As a Food Wine Conference Brand Ambassador, I have a gift for you. I can offer you a significant discount to the #FWConf. There’s still time to sign up. Here’s a link to register. Use the discount code: AsianInAmerica to get a $50 discount if you sign up now. Click here to register for the Food Wine Conference on May 13 to 15. Or click on the F & W Conference badge I have on the home page of this blog.
I hope to see you at the Food Wine Conference. And I hope you follow my stories so you can hear about what’s new in the food world, meet my friends and grab some new recipes . You can do that by following me here on this blog and my social media platforms: Facebook, Twitter, Instagram, Pinterest, SnapChat, Google Plus.
Meanwhile, while I prepare for a trip, I plan ahead what I’m going to put on the dinner table before and after the trip. Before traveling, I keep it simple and roast a whole chicken. Here is a previous blog post recipe for Roast Chicken. Then I keep the roast chicken leftovers to make a healthy, wholesome Asian Chicken Salad when we return. And here it is. Yes, I just had to do a “recipe test run” today. It was fabulous, friends!
Asian Chicken Salad
- 2.5 pounds cooked chicken breast, bone-in cut in bite-sized cubes, about 1/2-inch pieces
- 3 to 4 cups shredded fresh lettuce shredded lettuce
- 1 whole large cucumber peeled, sliced
- 2 cups steamed asparagus spears cut in 2-inch length pieces or boiled
- 1 whole red or orange bell pepper sliced in strips, white membrane and seeds removed
- 1 cups cooked sugar snap peas edges trimmed, pre-boiled or steamed
- 1 whole red onion sliced
- 2 whole large hard-boiled eggs peeled, sliced
- 1 cup pineapple cubes fresh or canned (use tidbits, drained if canned)
- 1/8 cup vegetable oil for dressing
- 1/4 cup mirin (Japanese sweet rice wine) for dressing
- 1/4 cup ginger ale for dressing
- 2 Tablespoons organic honey for dressing
- 1 Tablespoon soy sauce for dressing
- 1/8 teaspoon sesame oil for dressing
- 1 teaspoon salt for dressing
- 1 teaspoon ground black pepper powder for dressing freshly ground black pepper powder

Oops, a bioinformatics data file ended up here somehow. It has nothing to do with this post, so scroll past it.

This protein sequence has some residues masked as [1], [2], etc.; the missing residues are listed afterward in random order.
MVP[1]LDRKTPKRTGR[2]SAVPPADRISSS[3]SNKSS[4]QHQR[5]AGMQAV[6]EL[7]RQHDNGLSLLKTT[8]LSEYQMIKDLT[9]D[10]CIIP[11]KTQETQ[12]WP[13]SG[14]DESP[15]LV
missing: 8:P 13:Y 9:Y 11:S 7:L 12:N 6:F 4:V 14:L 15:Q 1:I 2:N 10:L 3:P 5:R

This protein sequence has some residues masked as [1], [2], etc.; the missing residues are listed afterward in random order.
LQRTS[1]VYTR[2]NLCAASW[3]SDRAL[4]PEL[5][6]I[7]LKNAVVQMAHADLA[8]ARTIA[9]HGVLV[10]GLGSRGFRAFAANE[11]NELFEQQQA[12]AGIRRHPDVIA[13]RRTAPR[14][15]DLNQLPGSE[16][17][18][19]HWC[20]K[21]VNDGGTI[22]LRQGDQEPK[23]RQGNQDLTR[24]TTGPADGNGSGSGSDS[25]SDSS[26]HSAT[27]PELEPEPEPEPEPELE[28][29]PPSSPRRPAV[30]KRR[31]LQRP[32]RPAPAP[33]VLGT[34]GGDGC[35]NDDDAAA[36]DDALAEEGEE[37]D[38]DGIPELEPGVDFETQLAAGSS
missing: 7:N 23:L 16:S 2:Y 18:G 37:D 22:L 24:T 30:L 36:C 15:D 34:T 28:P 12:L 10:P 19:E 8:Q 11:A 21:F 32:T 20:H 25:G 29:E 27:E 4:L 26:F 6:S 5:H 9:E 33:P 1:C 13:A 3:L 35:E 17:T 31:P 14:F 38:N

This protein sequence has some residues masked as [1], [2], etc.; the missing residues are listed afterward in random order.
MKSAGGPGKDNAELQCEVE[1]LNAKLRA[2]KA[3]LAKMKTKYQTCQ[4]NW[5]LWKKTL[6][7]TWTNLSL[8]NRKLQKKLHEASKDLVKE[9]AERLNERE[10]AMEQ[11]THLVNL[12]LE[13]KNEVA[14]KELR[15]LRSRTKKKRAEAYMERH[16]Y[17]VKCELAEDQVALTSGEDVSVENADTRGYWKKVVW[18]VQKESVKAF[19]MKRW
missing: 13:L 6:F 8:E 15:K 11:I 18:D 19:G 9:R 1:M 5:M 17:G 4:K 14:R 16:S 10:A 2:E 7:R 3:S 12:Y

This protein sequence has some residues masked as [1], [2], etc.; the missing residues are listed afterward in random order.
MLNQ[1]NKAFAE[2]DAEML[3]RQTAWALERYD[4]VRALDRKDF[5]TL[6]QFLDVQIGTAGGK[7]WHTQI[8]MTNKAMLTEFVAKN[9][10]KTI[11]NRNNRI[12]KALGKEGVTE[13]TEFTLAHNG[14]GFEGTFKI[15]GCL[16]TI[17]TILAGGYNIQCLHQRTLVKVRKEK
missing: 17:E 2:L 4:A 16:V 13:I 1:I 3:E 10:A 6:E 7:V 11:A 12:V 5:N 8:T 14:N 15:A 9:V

- Combine in a large salad bowl: Cooked chicken, lettuce, cucumbers, steamed asparagus and sugar snap peas, bell peppers, red onion slices, pineapple cubes. Garnish with hard-boiled egg slices.
- Separately in a small bowl make the salad dressing. Mix together the vegetable oil, mirin, ginger ale, honey, soy sauce, sesame oil, salt and black pepper. Whisk well.
- Cover and refrigerate the chicken salad and the dressing till ready to serve.
- Serve this salad chilled. You can drizzle the dressing on top at table side. Or if preferred, serve the dressing on the side.
- COOK'S COMMENTS: Mirin (say "meeh-reen") is a pale, gold, spirit-based sweet rice wine used in Japanese cooking. It adds a subtle, sweetness to salads, marinades and stews. Look for mirin that is naturally brewed, with natural sugars. Store bottled mirin in the refrigerator after opening.
- Disclosure: As a Food and Wine Conference Brand Ambassador, I earned a discount from the conference registration. I am happy to offer a discount to my readers and fellow food bloggers who want to sign up to attend the conference. Click on the badge on the home page marked "Food Wine Conference Brand Ambassador" which brings you direct to the site. Use promo code AsianInAmerica to get a $50 off discount on registration.
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Nutrition Notes: The nutrition information provided is an estimate and will vary based on cooking methods and brands of ingredients used.